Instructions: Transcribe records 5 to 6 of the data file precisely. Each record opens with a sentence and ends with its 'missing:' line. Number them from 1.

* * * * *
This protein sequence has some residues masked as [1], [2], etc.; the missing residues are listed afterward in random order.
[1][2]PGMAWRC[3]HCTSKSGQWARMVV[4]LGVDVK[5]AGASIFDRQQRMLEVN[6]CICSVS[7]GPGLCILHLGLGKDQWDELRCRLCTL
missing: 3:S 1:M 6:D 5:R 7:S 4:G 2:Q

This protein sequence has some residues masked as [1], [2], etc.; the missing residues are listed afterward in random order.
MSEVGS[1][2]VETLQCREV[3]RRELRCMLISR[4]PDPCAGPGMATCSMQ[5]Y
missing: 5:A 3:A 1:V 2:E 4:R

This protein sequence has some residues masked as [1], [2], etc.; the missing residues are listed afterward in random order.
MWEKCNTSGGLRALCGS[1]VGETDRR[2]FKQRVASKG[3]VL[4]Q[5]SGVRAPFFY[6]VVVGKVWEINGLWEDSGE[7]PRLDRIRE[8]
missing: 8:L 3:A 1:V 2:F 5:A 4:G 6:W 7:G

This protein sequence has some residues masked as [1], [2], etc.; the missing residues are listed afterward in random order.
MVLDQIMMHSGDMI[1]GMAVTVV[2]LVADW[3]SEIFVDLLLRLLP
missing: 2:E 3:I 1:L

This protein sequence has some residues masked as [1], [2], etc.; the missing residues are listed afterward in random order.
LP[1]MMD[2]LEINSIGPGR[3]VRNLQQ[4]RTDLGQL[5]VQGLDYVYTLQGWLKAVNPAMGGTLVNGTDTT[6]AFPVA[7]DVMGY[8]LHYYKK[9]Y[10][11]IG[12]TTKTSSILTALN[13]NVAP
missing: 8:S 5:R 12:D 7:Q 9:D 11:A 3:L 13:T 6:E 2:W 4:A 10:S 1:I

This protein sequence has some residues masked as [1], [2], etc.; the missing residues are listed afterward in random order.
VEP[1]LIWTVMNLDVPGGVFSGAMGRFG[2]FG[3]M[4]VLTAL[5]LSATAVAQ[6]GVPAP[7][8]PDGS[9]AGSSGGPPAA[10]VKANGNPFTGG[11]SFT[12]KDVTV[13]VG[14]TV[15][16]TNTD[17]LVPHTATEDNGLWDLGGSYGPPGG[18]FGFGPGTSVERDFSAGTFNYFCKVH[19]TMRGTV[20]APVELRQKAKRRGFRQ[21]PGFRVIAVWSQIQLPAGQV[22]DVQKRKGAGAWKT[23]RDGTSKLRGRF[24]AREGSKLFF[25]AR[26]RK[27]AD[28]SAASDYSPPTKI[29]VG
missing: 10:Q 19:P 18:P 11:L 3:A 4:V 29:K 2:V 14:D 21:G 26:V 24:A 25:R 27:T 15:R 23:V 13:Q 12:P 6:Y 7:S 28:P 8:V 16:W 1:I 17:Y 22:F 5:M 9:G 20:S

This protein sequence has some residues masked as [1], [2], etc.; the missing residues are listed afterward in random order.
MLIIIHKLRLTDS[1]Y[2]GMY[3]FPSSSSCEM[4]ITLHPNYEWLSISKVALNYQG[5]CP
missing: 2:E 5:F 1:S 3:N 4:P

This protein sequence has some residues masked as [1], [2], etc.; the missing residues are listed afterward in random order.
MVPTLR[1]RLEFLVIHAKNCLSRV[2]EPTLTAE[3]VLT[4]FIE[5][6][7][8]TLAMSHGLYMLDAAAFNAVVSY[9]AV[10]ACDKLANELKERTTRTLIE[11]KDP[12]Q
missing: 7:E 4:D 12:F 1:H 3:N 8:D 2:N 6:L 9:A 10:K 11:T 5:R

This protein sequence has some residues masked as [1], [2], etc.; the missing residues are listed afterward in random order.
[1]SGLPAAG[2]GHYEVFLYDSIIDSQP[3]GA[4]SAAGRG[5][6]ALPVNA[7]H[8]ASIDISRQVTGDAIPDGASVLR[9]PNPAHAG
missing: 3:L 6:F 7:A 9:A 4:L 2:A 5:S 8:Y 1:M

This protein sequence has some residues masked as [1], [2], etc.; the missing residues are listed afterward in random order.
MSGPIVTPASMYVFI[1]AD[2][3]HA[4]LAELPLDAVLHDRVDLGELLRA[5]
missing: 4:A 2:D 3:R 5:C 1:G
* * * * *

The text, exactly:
This protein sequence has some residues masked as [1], [2], etc.; the missing residues are listed afterward in random order.
LP[1]MMD[2]LEINSIGPGR[3]VRNLQQ[4]RTDLGQL[5]VQGLDYVYTLQGWLKAVNPAMGGTLVNGTDTT[6]AFPVA[7]DVMGY[8]LHYYKK[9]Y[10][11]IG[12]TTKTSSILTALN[13]NVAP
missing: 8:S 5:R 12:D 7:Q 9:D 11:A 3:L 13:T 6:E 2:W 4:A 10:S 1:I

This protein sequence has some residues masked as [1], [2], etc.; the missing residues are listed afterward in random order.
VEP[1]LIWTVMNLDVPGGVFSGAMGRFG[2]FG[3]M[4]VLTAL[5]LSATAVAQ[6]GVPAP[7][8]PDGS[9]AGSSGGPPAA[10]VKANGNPFTGG[11]SFT[12]KDVTV[13]VG[14]TV[15][16]TNTD[17]LVPHTATEDNGLWDLGGSYGPPGG[18]FGFGPGTSVERDFSAGTFNYFCKVH[19]TMRGTV[20]APVELRQKAKRRGFRQ[21]PGFRVIAVWSQIQLPAGQV[22]DVQKRKGAGAWKT[23]RDGTSKLRGRF[24]AREGSKLFF[25]AR[26]RK[27]AD[28]SAASDYSPPTKI[29]VG
missing: 10:Q 19:P 18:P 11:L 3:A 4:V 29:K 2:V 14:D 21:G 26:V 24:A 25:R 27:T 15:R 23:V 13:Q 12:P 6:Y 7:S 28:P 8:V 16:W 1:I 17:Y 22:F 5:M 9:G 20:S